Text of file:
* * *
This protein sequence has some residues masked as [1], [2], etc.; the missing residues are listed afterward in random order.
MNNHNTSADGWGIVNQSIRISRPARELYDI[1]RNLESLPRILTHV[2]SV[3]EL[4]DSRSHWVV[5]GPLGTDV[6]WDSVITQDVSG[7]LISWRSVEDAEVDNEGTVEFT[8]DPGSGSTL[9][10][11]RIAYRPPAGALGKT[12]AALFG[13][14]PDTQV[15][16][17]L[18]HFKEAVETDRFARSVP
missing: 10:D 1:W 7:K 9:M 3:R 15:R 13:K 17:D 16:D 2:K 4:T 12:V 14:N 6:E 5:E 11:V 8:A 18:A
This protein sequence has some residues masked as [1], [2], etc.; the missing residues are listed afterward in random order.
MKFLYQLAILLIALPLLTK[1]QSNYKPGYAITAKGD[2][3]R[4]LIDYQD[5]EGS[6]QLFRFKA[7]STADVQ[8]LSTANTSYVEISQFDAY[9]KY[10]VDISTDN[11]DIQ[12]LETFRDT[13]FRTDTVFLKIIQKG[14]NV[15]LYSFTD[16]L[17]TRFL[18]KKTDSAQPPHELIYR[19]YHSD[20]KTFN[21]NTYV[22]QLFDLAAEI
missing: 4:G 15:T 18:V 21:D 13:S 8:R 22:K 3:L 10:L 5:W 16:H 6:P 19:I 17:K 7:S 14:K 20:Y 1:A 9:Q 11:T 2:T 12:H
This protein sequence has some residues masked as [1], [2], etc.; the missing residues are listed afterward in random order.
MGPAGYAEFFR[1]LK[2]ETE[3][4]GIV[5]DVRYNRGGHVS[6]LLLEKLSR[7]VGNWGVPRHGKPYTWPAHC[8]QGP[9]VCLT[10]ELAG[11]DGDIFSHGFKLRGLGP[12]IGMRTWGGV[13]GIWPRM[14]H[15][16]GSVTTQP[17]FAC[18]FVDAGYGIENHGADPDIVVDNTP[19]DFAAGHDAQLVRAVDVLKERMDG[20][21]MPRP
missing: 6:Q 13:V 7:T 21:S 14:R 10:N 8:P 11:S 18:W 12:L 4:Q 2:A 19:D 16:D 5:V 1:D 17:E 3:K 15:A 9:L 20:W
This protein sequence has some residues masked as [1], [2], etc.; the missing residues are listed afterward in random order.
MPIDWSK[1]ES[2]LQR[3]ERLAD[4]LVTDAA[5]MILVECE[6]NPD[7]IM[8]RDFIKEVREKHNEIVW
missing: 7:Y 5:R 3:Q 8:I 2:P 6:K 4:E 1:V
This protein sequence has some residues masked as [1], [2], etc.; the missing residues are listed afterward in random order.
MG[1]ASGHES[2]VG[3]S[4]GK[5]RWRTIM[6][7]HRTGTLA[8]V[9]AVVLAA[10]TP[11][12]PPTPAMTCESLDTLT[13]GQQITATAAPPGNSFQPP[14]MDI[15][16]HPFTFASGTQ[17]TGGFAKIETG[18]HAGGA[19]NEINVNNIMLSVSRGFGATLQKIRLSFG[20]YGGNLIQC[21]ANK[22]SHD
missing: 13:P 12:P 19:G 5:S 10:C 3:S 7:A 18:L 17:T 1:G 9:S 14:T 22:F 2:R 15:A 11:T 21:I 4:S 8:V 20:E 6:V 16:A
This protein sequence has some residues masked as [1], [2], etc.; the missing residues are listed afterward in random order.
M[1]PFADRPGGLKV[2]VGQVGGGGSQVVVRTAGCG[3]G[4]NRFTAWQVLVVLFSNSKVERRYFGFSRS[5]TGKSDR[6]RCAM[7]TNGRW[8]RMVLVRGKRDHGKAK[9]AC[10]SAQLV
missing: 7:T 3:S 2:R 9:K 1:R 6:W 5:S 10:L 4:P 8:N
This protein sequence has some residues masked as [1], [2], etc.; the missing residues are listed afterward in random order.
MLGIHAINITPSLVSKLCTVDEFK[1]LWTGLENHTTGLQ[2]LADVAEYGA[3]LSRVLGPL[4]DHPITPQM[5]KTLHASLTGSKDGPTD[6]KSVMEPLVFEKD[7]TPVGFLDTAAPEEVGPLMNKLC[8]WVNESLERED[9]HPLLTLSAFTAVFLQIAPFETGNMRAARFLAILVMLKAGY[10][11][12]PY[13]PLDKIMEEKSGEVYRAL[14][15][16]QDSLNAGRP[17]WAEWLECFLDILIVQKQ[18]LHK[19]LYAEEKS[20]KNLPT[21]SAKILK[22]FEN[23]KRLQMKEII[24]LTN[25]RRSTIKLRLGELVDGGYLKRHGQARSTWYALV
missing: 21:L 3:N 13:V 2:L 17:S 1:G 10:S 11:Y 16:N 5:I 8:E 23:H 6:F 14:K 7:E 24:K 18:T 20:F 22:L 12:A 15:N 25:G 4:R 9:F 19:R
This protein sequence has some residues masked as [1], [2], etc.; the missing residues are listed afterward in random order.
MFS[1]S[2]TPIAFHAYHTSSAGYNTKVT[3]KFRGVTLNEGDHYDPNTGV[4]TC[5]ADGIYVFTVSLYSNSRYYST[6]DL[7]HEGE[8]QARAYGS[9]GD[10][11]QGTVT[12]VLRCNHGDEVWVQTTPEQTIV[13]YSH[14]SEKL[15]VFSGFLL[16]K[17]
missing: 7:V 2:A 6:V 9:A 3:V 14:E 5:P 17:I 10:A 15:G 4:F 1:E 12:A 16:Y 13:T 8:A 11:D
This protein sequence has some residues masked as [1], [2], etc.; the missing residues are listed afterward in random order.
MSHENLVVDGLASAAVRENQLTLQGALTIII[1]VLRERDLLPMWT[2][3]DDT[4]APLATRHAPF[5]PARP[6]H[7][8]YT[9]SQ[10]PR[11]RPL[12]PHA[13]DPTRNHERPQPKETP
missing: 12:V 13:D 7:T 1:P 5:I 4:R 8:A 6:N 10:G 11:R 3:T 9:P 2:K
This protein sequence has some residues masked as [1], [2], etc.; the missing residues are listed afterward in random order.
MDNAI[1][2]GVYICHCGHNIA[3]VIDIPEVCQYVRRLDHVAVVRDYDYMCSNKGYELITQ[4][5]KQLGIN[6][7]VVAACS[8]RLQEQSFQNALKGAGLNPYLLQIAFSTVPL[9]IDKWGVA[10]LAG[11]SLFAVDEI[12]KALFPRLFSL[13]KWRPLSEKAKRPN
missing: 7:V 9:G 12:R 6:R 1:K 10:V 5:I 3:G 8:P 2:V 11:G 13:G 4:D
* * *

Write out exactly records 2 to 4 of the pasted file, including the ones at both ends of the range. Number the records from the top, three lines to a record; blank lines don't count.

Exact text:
This protein sequence has some residues masked as [1], [2], etc.; the missing residues are listed afterward in random order.
MKFLYQLAILLIALPLLTK[1]QSNYKPGYAITAKGD[2][3]R[4]LIDYQD[5]EGS[6]QLFRFKA[7]STADVQ[8]LSTANTSYVEISQFDAY[9]KY[10]VDISTDN[11]DIQ[12]LETFRDT[13]FRTDTVFLKIIQKG[14]NV[15]LYSFTD[16]L[17]TRFL[18]KKTDSAQPPHELIYR[19]YHSD[20]KTFN[21]NTYV[22]QLFDLAAEI
missing: 4:G 15:T 18:V 21:D 13:S 8:R 22:K 3:L 10:L 5:W 16:H 6:P 19:I 17:K 7:S 14:K 20:Y 1:A 9:Q 11:T 2:T 12:H
This protein sequence has some residues masked as [1], [2], etc.; the missing residues are listed afterward in random order.
MGPAGYAEFFR[1]LK[2]ETE[3][4]GIV[5]DVRYNRGGHVS[6]LLLEKLSR[7]VGNWGVPRHGKPYTWPAHC[8]QGP[9]VCLT[10]ELAG[11]DGDIFSHGFKLRGLGP[12]IGMRTWGGV[13]GIWPRM[14]H[15][16]GSVTTQP[17]FAC[18]FVDAGYGIENHGADPDIVVDNTP[19]DFAAGHDAQLVRAVDVLKERMDG[20][21]MPRP
missing: 6:Q 13:V 7:T 21:S 14:R 10:N 8:P 11:S 18:W 12:L 4:Q 2:A 19:D 16:D 5:V 1:D 17:E 3:K 15:A 9:L 20:W
This protein sequence has some residues masked as [1], [2], etc.; the missing residues are listed afterward in random order.
MPIDWSK[1]ES[2]LQR[3]ERLAD[4]LVTDAA[5]MILVECE[6]NPD[7]IM[8]RDFIKEVREKHNEIVW
missing: 7:Y 5:R 3:Q 8:I 2:P 6:K 4:E 1:V